How To Download Your YouTube Videos Using Google Takeout

The process of downloading videos that you have uploaded to YouTube just got a lot more streamlined.  Previously, you could download individual transcoded videos using your YouTube Video Manager.  Now, using Google’s Data Liberation’s Google Takeout, you can download copies of all of the data stored within Google Products.

Head to google.com/takeout and login to your Google account.  Here you’ll be able to download an archive of data from +1s, Buzz, Circles, Contacts, Docs, Picasa, Profile, Stream, Voice or YouTube.  Click ‘Choose services’ and select YouTube.  Takeout will tell you how many estimated files you have and the estimated size of the download.

Click the red ‘Create Archive’ button at the bottom of the page and the service will start building your archive.  When it’s complete, click the ‘Download’ button and you can download the archive of all the videos you’ve uploaded to YouTube.

Note that if you only want to download specific individual videos from your YouTube account you can do so from your Video Manager.  Under the Edit dropdown menu next to each video you will find a ‘Download MP4’ option.

The Google Operating System blog points out, however, that this method can be less than ideal if you want to download large quantities of your videos as you can only download 2 videos per hour.  Additionally, you cannot download videos that have copyrighted content or audio tracks added through the Audio tool and a Download MP4 video will not appear next to content that has been downloaded within the past two hours.  What?!  Pretty shady, considering it’s content you created and uploaded yourself, right?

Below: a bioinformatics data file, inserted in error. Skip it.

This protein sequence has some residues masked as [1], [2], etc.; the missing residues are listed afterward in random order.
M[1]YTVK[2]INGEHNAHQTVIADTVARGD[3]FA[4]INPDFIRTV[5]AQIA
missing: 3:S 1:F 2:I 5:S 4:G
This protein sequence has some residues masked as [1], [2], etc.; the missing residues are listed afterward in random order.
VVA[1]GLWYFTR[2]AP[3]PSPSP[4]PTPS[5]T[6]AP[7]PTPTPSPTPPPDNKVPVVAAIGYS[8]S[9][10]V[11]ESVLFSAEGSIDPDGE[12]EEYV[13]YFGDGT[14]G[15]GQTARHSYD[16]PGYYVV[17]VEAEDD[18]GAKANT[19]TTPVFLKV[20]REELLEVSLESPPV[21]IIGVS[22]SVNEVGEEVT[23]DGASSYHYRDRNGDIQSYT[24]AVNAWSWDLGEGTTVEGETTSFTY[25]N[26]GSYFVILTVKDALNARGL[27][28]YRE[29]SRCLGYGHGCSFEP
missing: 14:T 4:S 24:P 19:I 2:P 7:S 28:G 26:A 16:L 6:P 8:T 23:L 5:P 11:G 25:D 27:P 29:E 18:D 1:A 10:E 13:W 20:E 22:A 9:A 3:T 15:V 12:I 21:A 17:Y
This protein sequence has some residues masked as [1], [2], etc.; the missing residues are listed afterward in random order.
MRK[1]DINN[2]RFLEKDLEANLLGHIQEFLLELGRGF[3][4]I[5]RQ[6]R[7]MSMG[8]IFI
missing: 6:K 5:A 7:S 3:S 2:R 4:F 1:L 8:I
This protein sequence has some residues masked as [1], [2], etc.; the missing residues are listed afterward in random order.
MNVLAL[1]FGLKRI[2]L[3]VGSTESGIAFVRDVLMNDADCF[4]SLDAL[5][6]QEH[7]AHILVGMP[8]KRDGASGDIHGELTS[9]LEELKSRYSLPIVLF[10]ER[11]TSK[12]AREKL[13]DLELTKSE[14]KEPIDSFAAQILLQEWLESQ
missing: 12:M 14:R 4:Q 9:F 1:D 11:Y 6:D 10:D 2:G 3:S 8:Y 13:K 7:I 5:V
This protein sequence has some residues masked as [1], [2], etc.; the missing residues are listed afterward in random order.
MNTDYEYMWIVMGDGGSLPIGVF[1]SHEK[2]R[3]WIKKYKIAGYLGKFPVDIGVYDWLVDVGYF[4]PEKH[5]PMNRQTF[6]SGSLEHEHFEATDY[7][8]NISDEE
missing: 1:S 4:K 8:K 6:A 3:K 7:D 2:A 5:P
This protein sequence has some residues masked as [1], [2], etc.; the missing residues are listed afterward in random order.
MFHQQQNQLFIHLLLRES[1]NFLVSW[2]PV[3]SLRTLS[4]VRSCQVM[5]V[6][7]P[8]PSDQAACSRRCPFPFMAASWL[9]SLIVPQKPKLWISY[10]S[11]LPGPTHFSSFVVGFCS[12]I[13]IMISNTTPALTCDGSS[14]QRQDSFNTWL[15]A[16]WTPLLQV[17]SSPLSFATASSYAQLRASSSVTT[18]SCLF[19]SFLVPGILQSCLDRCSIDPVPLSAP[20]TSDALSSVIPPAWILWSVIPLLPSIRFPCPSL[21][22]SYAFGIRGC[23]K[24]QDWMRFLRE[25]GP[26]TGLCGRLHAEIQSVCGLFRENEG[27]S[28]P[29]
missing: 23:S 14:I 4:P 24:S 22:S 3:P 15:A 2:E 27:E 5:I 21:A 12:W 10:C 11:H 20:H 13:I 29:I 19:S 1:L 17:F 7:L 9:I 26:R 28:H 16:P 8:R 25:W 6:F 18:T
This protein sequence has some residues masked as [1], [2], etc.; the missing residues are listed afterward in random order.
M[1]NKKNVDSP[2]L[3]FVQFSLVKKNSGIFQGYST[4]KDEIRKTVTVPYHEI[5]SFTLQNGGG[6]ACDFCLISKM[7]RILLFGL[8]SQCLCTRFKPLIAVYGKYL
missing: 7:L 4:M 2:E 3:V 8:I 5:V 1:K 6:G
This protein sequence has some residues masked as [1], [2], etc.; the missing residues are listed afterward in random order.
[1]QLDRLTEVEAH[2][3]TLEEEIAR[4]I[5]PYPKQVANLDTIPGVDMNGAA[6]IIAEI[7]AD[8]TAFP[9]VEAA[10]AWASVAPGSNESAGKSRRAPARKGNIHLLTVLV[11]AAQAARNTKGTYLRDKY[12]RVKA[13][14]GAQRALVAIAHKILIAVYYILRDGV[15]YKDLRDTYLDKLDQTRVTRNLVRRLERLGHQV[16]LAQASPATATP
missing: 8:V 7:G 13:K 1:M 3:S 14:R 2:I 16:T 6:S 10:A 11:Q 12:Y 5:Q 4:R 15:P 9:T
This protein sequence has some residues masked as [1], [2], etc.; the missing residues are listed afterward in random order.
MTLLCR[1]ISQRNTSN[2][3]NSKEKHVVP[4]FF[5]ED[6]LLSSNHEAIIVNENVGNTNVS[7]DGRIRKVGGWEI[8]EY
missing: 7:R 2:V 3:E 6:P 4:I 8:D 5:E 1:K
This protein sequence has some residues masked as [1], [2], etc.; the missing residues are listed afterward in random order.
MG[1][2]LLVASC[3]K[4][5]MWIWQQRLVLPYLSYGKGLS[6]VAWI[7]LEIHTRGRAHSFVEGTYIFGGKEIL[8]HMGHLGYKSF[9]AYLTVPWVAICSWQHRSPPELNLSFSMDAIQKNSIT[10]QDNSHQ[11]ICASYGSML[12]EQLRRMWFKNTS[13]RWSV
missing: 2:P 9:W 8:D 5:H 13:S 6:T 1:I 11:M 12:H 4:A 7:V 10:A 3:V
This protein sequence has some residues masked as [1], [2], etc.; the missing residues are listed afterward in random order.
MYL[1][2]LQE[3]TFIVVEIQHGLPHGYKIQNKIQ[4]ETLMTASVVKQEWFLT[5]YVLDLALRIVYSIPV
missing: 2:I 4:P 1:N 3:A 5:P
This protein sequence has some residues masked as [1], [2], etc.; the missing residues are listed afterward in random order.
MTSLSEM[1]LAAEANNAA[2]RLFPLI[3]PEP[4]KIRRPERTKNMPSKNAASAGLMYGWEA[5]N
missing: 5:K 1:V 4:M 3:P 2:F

In a great article on how, where and when it’s okay to download YouTube videos, ReelSEO’s Mark Robertson offers up some advice on alternatives for downloading your videos.  We’ve also previously put together a list of ways to download YouTube videos.  However, YouTube has recently cracked down on these types of services, so today options are limited.

What do you think about YouTube’s limitations on downloads of your own videos?  Do you think you’ll be using Google Takeout to download your files?

Image credit: Gunnar Pippel via shutterstock.com

Megan O’Neill is the resident web video enthusiast here at Social Times.  Megan covers everything from the latest viral videos to online video news and tips, and has a passion for bizarre, original and revolutionary content and ideas.

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